Honestly, I’m OK with death. I don’t fear it at all. I know that the moments before it happens may include pain and disorientation, but I also know that it will be temporary. The only thing I fear about death is what my absence will do to my family.

This is the real fear and it is a near constant presense for me. It is always lurking in the dark corners of my mind. I have no doubts in the miraculous faithfulness of God to provide, but there are also the practical realities of that they would face. The ever-present nature of this fear is due to the continual war that I wage between what I know I should do and what I actually do.

That needs some explanation. Since I consider myself to be something other than my body, I don’t take care of my body. I know I should because I realize that my temporal experience here with my family exists within the physical world. As long as I exist within space-time, I can have no other experience of my family than that which is grounded in the physical.

Yet, for some reason this intellectual acknowledgment does not provide sufficient motivation for behavoral change. So here I am at the hospital most likely the result of my not taking care well enough. Truth and consequences.

When sin entered the world, so did disease and sickness, injury and pain. Such is the broken world we live in. Yet, even waiting here, in my own pain, writing about my own shortcomings and failings, I see the restoration that is coming. Eden will return. Once again we will be clothed in light and not know our nakedness. And one day, my loved-ones and I will walk with our Father in the cool of the day.

Come quickly Lord Jesus and take us home.

UPDATE: Turns out the neck pain was caused by muscle spasms.  Muscles may not be able to think for themselves, but they can make you think.

Deliverance from Legalism

The Hebrews in Egypt were enslaved for hundreds of years.  They cried out for a deliverer.   Generations later, the Israelites in Babylonian captivity prayed for a deliverer.  Years after that, the Jews under Roman occupation hoped for a deliverer.  Today, legalists are enslaved by fear, ignorance and conceit.  Yet they do not cry out for a deliverer.  The Jews before them knew they were enslaved and needed a deliverer.  Yet the legalist doesn’t know or understand his need.  Should deliverance be brought to the legalist even though he does not ask for it?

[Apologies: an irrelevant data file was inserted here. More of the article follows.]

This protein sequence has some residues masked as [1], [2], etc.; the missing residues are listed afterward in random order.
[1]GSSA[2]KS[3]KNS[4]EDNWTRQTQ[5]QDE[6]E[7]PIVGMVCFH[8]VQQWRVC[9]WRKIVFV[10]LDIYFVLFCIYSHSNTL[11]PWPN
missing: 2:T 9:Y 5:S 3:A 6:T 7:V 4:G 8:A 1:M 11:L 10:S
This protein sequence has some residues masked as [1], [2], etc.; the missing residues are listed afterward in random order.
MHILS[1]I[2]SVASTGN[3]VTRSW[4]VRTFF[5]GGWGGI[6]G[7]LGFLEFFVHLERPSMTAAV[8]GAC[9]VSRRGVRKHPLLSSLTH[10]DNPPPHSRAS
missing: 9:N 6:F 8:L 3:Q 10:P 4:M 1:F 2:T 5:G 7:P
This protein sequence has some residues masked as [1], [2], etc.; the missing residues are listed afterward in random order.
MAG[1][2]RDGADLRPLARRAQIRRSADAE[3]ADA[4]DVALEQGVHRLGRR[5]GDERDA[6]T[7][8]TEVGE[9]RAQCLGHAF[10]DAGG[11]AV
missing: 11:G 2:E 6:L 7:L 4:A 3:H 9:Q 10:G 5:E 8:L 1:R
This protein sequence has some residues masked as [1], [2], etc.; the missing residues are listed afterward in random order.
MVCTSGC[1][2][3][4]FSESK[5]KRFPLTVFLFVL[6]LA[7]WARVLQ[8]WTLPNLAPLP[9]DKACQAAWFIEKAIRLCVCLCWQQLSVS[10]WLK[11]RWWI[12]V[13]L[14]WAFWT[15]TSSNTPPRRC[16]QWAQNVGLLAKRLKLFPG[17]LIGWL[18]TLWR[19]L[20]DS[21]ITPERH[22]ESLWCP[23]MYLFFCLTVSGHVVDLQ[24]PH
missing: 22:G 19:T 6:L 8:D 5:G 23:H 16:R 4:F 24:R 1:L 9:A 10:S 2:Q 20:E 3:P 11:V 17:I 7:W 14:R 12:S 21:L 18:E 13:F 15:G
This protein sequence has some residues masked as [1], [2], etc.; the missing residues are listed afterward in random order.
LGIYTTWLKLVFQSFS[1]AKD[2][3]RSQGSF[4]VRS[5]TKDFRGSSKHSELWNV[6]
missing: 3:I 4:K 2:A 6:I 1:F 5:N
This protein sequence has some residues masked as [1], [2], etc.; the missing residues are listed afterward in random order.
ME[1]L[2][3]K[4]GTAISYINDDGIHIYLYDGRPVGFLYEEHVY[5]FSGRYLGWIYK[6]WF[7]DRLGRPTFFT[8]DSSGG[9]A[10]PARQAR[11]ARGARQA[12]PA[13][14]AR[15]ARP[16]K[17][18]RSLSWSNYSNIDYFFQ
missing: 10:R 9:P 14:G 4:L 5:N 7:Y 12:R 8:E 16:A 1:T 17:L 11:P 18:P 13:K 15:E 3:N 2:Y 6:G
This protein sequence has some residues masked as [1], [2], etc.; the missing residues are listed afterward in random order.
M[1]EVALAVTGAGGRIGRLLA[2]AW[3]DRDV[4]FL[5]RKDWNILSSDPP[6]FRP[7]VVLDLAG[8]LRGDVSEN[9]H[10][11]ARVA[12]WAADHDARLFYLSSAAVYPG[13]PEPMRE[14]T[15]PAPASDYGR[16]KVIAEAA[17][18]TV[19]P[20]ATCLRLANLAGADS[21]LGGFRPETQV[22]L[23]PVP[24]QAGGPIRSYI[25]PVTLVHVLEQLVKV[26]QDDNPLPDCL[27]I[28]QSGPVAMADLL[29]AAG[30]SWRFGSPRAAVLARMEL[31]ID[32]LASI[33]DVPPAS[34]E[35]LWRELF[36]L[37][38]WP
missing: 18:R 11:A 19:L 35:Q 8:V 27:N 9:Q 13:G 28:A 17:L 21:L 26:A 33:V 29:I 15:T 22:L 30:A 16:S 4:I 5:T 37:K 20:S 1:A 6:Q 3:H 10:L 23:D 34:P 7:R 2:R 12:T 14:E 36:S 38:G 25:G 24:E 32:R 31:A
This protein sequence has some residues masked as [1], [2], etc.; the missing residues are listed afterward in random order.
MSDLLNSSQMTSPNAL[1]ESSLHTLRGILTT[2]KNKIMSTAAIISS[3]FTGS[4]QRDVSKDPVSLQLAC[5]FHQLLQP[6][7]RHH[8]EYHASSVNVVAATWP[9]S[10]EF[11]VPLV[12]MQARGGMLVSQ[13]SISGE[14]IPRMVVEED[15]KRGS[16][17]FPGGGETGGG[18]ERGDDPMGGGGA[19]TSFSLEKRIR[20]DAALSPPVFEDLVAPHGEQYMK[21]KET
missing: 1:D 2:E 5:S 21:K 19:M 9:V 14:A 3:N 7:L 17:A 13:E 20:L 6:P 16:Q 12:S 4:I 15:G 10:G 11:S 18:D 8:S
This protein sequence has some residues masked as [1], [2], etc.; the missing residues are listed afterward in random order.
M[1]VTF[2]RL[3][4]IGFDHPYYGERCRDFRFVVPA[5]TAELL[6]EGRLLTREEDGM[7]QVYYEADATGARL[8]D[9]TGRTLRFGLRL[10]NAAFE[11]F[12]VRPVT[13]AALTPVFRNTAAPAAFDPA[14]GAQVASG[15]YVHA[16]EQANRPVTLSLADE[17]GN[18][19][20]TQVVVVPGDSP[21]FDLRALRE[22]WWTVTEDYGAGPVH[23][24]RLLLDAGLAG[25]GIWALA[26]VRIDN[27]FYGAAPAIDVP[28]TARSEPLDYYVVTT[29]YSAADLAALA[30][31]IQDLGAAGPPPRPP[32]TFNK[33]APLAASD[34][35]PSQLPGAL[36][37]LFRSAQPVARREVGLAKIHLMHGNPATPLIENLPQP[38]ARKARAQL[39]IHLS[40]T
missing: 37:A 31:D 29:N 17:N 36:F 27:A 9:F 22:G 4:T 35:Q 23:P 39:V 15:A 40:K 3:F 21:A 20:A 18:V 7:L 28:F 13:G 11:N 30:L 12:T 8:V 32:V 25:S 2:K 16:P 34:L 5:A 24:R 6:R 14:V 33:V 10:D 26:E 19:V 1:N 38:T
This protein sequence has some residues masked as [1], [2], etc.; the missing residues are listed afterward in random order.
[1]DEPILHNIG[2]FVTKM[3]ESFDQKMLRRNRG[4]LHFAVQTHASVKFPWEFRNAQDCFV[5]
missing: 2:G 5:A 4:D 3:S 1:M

My first instinct (and the instinct of many others I’ve talked to) says No!  Deliverance must be desired.  There is truth in this.  Yet, there is also truth in the fact that before I could accept Christ as my deliverer, He had to first show me that I was enslaved to sin.  I did not know it.  I was ignorant.  Jesus shone his light on my life and revealed my darkness.  Only because of this revelation was I aware of my slavery.  Adding another dimension… when Jesus initially cast his light on me revealing my sin, was that light complete?  Did it display the entirety of  my corruption once and for all?  Or did the light, like the creeping rays of the sun, only illuminate the first aspects of my guilt – those that I was ready to see at that time – not revealing all on my life’s depravity, but only the portion needed to germinate my infant desire for Him?

The Holy Spirit convicts us of our sin and imbalance with God, not in one great sweeping revelation, but in degrees and moments of revelation.  We’ve often heard people say life is a journey.  Our initial conversion is the first step of that journey – the beginning of God’s working within us to reveal, through his ever-increasing light, the dark spots on our souls.  Throughout our lives, God engages us in a process of renewal and reclamation, encouraging and convicting us to increasingly surrender more and more of ourselves to him.  He continually shows us that we continually need a deliverer.  God did not intend for our initial deliverance through the new birth to be the goal, the end, the destination.  Our first trusting of God resulted in our being born again, but for the rest of our lives God spends his energy building greater and deeper trust of himself in us so that we increasingly rely on him.  With great patience and love, God casts more light on us revealing our need.  With this light, he also whispers his promises and works his wonders to continuously assure us throughout this process that we have our deliverer.